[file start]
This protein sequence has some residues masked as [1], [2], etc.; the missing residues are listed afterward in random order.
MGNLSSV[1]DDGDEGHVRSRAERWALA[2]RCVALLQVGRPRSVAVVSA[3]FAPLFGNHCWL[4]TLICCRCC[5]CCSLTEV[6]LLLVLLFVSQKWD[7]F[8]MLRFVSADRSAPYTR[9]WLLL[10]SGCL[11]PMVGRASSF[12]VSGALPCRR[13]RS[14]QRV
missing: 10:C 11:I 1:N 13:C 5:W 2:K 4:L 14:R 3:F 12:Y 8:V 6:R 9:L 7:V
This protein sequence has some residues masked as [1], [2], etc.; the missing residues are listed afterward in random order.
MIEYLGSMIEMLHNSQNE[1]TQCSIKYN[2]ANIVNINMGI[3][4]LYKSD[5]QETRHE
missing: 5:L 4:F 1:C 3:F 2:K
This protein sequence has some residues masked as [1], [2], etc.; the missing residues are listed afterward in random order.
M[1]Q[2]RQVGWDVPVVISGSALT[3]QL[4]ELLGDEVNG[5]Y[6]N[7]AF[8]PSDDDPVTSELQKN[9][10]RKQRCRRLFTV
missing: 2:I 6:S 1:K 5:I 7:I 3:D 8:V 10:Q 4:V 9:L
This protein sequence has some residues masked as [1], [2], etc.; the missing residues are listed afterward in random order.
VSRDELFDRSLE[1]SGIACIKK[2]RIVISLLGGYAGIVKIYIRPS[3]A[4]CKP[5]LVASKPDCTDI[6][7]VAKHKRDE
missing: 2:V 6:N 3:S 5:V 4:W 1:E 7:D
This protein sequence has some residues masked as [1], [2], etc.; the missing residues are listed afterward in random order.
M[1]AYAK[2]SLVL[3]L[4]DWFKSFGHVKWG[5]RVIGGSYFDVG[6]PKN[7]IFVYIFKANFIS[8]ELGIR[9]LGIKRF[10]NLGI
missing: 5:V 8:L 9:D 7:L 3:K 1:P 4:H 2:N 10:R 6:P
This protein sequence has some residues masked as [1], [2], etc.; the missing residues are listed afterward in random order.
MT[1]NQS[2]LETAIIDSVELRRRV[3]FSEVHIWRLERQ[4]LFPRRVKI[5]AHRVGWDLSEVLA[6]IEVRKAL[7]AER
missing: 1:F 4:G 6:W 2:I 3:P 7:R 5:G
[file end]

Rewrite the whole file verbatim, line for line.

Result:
This protein sequence has some residues masked as [1], [2], etc.; the missing residues are listed afterward in random order.
MGNLSSV[1]DDGDEGHVRSRAERWALA[2]RCVALLQVGRPRSVAVVSA[3]FAPLFGNHCWL[4]TLICCRCC[5]CCSLTEV[6]LLLVLLFVSQKWD[7]F[8]MLRFVSADRSAPYTR[9]WLLL[10]SGCL[11]PMVGRASSF[12]VSGALPCRR[13]RS[14]QRV
missing: 10:C 11:I 1:N 13:C 5:W 2:K 4:L 14:R 3:F 12:Y 8:V 6:R 9:L 7:V
This protein sequence has some residues masked as [1], [2], etc.; the missing residues are listed afterward in random order.
MIEYLGSMIEMLHNSQNE[1]TQCSIKYN[2]ANIVNINMGI[3][4]LYKSD[5]QETRHE
missing: 5:L 4:F 1:C 3:F 2:K
This protein sequence has some residues masked as [1], [2], etc.; the missing residues are listed afterward in random order.
M[1]Q[2]RQVGWDVPVVISGSALT[3]QL[4]ELLGDEVNG[5]Y[6]N[7]AF[8]PSDDDPVTSELQKN[9][10]RKQRCRRLFTV
missing: 2:I 6:S 1:K 5:I 7:I 3:D 8:V 10:Q 4:V 9:L
This protein sequence has some residues masked as [1], [2], etc.; the missing residues are listed afterward in random order.
VSRDELFDRSLE[1]SGIACIKK[2]RIVISLLGGYAGIVKIYIRPS[3]A[4]CKP[5]LVASKPDCTDI[6][7]VAKHKRDE
missing: 2:V 6:N 3:S 5:V 4:W 1:E 7:D
This protein sequence has some residues masked as [1], [2], etc.; the missing residues are listed afterward in random order.
M[1]AYAK[2]SLVL[3]L[4]DWFKSFGHVKWG[5]RVIGGSYFDVG[6]PKN[7]IFVYIFKANFIS[8]ELGIR[9]LGIKRF[10]NLGI
missing: 5:V 8:L 9:D 7:L 3:K 1:P 4:H 2:N 10:R 6:P
This protein sequence has some residues masked as [1], [2], etc.; the missing residues are listed afterward in random order.
MT[1]NQS[2]LETAIIDSVELRRRV[3]FSEVHIWRLERQ[4]LFPRRVKI[5]AHRVGWDLSEVLA[6]IEVRKAL[7]AER
missing: 1:F 4:G 6:W 2:I 3:P 7:R 5:G